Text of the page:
In addition to the 24 Rafale fighter aircraft, the $7bn contract signed on May 4 2015 by France and Qatar also includes training for 36 Qatari pilots and 100 technicians and the following MBDA missiles:
60 Exocet AM39 Block2 Mod2 anti-ship missiles
The Exocet AM39 is the airborne version of the Exocet anti-ship missile family. Exocet AM39 is in service with the French armed forces and the navies of 11 other countries. In January 2004, the French DGA (Direction Générale de l’Armement) awarded MBDA with the contract covering the development of both the Exocet AM39 Block2 Mod2 and the Exocet MM40 Block3. In June 2007, the latest Mod2 development of the Exocet AM39 Block2 completed its final validation firing from a naval Rafale F3 combat aircraft. The firing also served as the validation firing for the Rafale in its F3 standard.
An operational evaluation firing took place in September 2012 from a Rafale marking the end of military testing and the start of the missile’s operational life on this aircraft. The Mod2 evolution has seen the digitisation of Exocet AM39 Block2, an adaptation called for by the requirements of the latest generation of rotary and fixed wing aircraft such as the Rafale F3.
The Storm Shadow /SCALP missile (Système de Croisière Autonome à Longue Portée) is a long-range, air-launched, stand-off attack missile. The missile is intended to strike high-valued stationary assets such as airbases, radar installations, communications hubs and port facilities. The SCALP is capable of engaging the targets precisely in any weather conditions during day and night. The long range and low attitude combined with subsonic speed make the Storm Shadow a stealthy missile.
Storm Shadow was successfully deployed on Tornado GR4 combat aircraft by the Royal Air Force’s 617 “Dambusters” Squadron during Operation Telic in 2003. A total of 27 missiles were fired during the conflict delivering significant in-target effect and proving the missile’s exceptional capability to accurately engage targets at extended ranges ensuring that the launch aircraft remains safely away from the target area. The first operational use of SCALP by France in a conflict occurred on March 24, 2011. Several SCALPs were fired against a military air base of Gaddafi’s loyalist forces in Libya. The raid employed two Mirage 2000D and two Rafale Air operated from air bases in France as well as two Rafale Marine operated from the “Charles-de-Gaulle” aircraft carrier in the Mediterranean.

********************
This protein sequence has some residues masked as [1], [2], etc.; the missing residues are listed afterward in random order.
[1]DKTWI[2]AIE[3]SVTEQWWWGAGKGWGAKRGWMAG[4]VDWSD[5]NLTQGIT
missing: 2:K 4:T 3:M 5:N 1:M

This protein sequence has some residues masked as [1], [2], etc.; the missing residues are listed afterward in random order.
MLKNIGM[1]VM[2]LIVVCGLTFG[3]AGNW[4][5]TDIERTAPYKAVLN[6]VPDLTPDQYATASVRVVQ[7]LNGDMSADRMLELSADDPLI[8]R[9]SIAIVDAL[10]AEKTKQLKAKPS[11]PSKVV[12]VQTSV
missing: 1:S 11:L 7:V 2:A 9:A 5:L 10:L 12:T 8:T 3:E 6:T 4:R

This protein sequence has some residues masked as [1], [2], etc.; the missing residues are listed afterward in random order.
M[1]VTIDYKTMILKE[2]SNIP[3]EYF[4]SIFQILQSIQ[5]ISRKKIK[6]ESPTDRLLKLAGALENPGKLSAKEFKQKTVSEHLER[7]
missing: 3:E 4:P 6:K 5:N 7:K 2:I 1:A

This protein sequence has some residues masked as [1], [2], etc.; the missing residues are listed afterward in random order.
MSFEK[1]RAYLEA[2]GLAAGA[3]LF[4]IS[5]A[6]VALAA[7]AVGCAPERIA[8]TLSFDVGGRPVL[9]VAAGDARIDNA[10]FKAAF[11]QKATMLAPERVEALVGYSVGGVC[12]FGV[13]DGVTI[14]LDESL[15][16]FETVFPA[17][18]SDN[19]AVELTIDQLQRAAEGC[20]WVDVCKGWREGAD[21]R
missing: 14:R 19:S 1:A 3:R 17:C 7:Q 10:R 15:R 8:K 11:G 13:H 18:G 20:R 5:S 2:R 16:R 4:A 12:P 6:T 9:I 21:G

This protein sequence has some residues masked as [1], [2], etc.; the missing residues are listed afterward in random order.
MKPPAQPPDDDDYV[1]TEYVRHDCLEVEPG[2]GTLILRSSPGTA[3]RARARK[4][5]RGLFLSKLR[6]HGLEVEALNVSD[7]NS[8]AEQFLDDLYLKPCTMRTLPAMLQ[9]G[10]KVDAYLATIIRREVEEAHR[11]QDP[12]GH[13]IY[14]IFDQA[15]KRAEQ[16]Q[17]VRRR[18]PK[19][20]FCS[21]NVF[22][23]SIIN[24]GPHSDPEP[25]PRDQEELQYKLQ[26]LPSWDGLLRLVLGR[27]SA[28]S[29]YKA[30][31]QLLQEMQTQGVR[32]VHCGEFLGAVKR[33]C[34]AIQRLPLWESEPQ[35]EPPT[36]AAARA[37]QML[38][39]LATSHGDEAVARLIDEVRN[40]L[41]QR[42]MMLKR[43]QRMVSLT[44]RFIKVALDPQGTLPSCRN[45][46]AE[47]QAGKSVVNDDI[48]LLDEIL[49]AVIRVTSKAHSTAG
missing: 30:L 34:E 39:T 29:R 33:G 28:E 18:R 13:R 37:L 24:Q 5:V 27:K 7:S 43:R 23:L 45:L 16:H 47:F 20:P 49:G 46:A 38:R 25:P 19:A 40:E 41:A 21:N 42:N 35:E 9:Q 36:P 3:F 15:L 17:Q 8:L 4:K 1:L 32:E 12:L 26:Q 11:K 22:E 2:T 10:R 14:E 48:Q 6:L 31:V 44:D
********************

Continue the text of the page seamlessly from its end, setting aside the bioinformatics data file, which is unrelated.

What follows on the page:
During the same operations in Libya, the Royal Air Force and the Italian Air Force also fired a substantial quantity of Storm Shadows against high value military targets from their Tornado aircraft.
300 AASM weapons systems ::
The Armement Air-Sol Modulaire (AASM) HAMMER (Highly Agile Modular Munition Extended Range) is a new generation medium-range modular air-to-ground weapon designed and manufactured by Sagem (Safran group), and marketed by MBDA. The standard AASM GPS/inertial version has been deployed onboard Rafale twin-jet, multi-role combat fighters of French Air Force and Navy since 2008 and 2010 respectively. Up to six hammer missiles can be carried by a Rafale fighter. The AASM weapon system has a length of 3m and weight of 330kg, and has a range of over 60km at high altitudes and 15km at low altitudes. It has fire and forget capability, and an extended stand-off capacity.
150 MICA IR and 150 MICA EM air to air missiles ::
MICA is the reference multi-mission air to-air missile system for the Rafale and the latest versions of the Mirage 2000 combat aircraft. Developed by MBDA, MICA provides a high level of tactical flexibility. The MICA system comprises 2 versions: MICA (EM) RF with an active radio frequency seeker and MICA IR with a passive dual waveband imaging infrared seeker. Both missiles are fully qualified and in mass production, being currently flown by numerous air forces worldwide
A “full MICA” configuration on an aircraft such as Rafale gives a very flexible and high BVR fire power for Air Superiority during all kind of missions: combat air patrol, sweep, deep strike, recce, maritime operations. MICA missile in BVR mode introduces a new way of waging air combat by offering multi-target capability at extended ranges with the two interoperable guidance systems to hamper enemy counter measures. All carried (EM) RF or IR MICA missiles are fully BVR, being operable with or without data link target designation updating.
In short range (SR) combat, a MICA configuration on an aircraft offers a full "new generation" capability thanks to the outstanding performance of the missile (extreme agility and manoeuvrability). An additional advantage lies in the possibility of launching MICA with its seeker (namely IR) either locked-on to the target or not, while still featuring all BVR qualities.
160 Meteor beyond visual range air-to-air missile ::
The Meteor is a next generation, active radar-guided, beyond visual range air-to-air missile (BVRAAM) system. The missile has a range in excess of 100km. It is designed for a speed greater than Mach 4. The missile has a large no escape zone. With a throttleable ramjet motor and ‘fire and forget’ firing mode, Meteor is intended for very long BVR (Beyond Visual Range) air defence operations.
Thanks to the performance of the RBE2 AESA (Active Electronically Scanned Array) radar which equips the Rafale (the only European combat aircraft currently equipped operationally with this kind of sensor), it is able to intercept targets at very long range thereby complementing the currently deployed MICA missile used for combat and self defence. The first Meteor missiles will be delivered as of 2018 to equip the Rafales of the French Air Force and Navy.